As he drove to work, as dead as a zombie and hollow from the inside, he stopped at a traffic light. There, stood a large billboard, advertising a well-known car brand, with the slogan, ‘What drives you?’. Looking at that, he felt a slight discomfort; dryness in the mouth, a push on the chest. It was fear. Fear of losing out.
The world is moving really fast. People seem to be on their toes all the time, trying to squeeze the last bit of energy out of themselves, and grow each day. The vicious cycle of efforts, results and improvements, drive people to do things that most deem impossible. They are ready to put in months of hard work to learn new skills, finish assignments at work, spend sleepless nights to meet deadlines, all just in the hope of getting that one thing – satisfaction. Happiness is secondary. If you are satisfied with your accomplishments, naturally you feel happy and proud.
But what if that satisfaction can be achieved within minutes, with nothing but just a few visual cues, and some wanking? This is a flawed reward system.
This is a sign among addicts of all kinds. They generally tend to have a flawed reward system, which focuses on deriving pleasure, from small tasks like consumption, and ignores tasks which are long-term, and require tremendous efforts, like completing a project. Due to this flawed system, they tend to give up easily, even in their fight against addiction. You will always find them complaining, about how the world is unjust to them, and how herculean a task is for them. This attitude often leads them to drift apart from people and society, often just contributing more to their addictive behaviour.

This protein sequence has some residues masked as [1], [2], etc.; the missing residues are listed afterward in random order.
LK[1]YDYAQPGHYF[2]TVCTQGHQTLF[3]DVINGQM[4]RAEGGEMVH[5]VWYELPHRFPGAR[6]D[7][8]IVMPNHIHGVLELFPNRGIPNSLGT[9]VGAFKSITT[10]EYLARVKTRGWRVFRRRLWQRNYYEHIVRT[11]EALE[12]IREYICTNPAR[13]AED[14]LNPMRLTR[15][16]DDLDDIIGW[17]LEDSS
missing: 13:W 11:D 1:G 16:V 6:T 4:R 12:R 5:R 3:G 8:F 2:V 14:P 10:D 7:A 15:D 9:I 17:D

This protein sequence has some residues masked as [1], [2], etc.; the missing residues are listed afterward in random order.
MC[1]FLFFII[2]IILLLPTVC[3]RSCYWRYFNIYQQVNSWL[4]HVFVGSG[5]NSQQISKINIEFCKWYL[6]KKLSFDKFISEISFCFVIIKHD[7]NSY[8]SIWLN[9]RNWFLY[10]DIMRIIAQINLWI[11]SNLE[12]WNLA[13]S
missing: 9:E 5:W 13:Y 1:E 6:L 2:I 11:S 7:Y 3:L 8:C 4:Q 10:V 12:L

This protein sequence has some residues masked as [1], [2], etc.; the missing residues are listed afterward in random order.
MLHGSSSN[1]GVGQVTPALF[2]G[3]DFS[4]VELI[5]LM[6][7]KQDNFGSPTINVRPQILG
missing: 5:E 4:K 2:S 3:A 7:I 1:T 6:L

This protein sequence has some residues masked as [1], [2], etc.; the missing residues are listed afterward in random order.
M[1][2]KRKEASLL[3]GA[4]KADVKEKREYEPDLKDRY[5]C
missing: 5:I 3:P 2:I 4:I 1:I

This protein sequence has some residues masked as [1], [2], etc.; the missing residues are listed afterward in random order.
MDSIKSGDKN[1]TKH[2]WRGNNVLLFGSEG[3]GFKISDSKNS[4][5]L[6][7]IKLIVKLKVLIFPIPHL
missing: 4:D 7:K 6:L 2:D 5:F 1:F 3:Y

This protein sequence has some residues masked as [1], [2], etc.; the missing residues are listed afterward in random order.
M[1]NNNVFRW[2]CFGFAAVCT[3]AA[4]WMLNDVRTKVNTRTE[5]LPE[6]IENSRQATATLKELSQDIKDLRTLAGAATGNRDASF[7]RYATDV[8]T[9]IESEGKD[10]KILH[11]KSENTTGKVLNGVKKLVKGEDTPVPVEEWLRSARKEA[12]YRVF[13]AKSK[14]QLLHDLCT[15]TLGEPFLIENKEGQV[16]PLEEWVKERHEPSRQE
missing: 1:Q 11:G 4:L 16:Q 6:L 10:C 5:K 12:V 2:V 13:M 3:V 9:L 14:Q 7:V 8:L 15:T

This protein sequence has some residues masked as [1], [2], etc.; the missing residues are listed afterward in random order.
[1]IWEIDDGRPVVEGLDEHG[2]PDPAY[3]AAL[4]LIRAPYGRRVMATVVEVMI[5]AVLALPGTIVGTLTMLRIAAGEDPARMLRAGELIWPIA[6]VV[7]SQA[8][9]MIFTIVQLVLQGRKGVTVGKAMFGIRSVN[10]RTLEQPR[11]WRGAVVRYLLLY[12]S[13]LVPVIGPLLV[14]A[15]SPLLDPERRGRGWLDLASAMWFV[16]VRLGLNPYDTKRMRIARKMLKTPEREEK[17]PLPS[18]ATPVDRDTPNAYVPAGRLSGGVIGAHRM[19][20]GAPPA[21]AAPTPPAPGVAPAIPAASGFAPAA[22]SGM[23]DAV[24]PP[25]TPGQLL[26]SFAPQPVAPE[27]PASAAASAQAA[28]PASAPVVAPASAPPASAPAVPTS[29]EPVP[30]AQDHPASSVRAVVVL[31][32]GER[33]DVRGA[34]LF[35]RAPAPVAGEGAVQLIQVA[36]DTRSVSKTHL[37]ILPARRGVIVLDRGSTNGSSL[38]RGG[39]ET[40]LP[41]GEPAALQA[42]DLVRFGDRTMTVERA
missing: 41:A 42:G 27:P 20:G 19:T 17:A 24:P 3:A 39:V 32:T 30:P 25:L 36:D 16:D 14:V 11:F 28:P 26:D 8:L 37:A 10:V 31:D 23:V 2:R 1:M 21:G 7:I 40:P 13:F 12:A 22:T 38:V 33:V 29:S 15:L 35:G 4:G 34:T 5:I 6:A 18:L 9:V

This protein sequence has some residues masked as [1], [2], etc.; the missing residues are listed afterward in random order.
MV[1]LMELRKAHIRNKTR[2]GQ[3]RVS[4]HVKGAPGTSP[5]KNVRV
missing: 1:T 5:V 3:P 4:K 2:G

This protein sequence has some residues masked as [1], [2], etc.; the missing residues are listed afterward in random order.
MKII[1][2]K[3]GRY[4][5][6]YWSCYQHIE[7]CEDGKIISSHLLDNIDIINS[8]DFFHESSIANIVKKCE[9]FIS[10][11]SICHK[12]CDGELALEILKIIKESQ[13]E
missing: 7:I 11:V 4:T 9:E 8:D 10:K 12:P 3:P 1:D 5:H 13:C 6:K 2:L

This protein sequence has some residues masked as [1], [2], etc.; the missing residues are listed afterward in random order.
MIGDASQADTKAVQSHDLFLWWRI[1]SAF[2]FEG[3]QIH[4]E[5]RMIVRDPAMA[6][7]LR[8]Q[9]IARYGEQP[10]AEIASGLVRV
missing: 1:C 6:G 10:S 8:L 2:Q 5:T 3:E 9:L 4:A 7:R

The cascading effect soon follows, where rejection from society leads to low self-esteem, feeling of hopelessness, depression and anxiety, and build-up of the frustration of not being enough in this world. They feel burdened by societal norms, where the image and reputation of one-self, is of primary importance.
Eventually, they virtually cut themselves off from the world and start accepting substance abuse as a part of their lives, deeply embedded and hidden, yet existent. Now, because of their limited interaction with the tangible aspects of the world, they start to develop a false image of the world.
Then as they progress on their path towards being a full-time junkie, they gradually drift farther and farther away. They stop listening to other people’s opinions, become hostile towards any form of criticism, and lose all sense of empathy and emotional beliefs. That is the point where they stop being human.
The dependence on a substance or porn for that matter can be explained by the very nature of the problem: We humans need some form of validation, we need support and appreciation, something that makes us feel better about ourselves.
Nikhil was lucky, he had that support system in the form of his sister Neha. All she needed to do, was to make him feel better about himself and the world again. Realizing his brittle condition, she moved in with him. She would hold his hand, and say “it’s okay, you are gonna be okay.” Slowly, she would break him free from all the false beliefs of the world. She would take him to the garden every morning, just to make him smell the fragrance of the flowers, and feel the gentle breeze on his face. She would sit for hours and read out to him, the best novels that touch on human values. It worked. He eventually fell in love again, with the beauty of this world.
We often take people and things around us for granted. We feel sorry for them, but we never realize why they fell in that pit in the first place. We need to understand that there is an addict inside each one of us, a junkie who has chosen to depend on the wrong things. All he needs, is a pat on his shoulder, a whisper into his ear, “It’s okay, and everything is gonna be okay”, and some love to break his shackles of false beliefs.
That’s all that is needed to make a difference.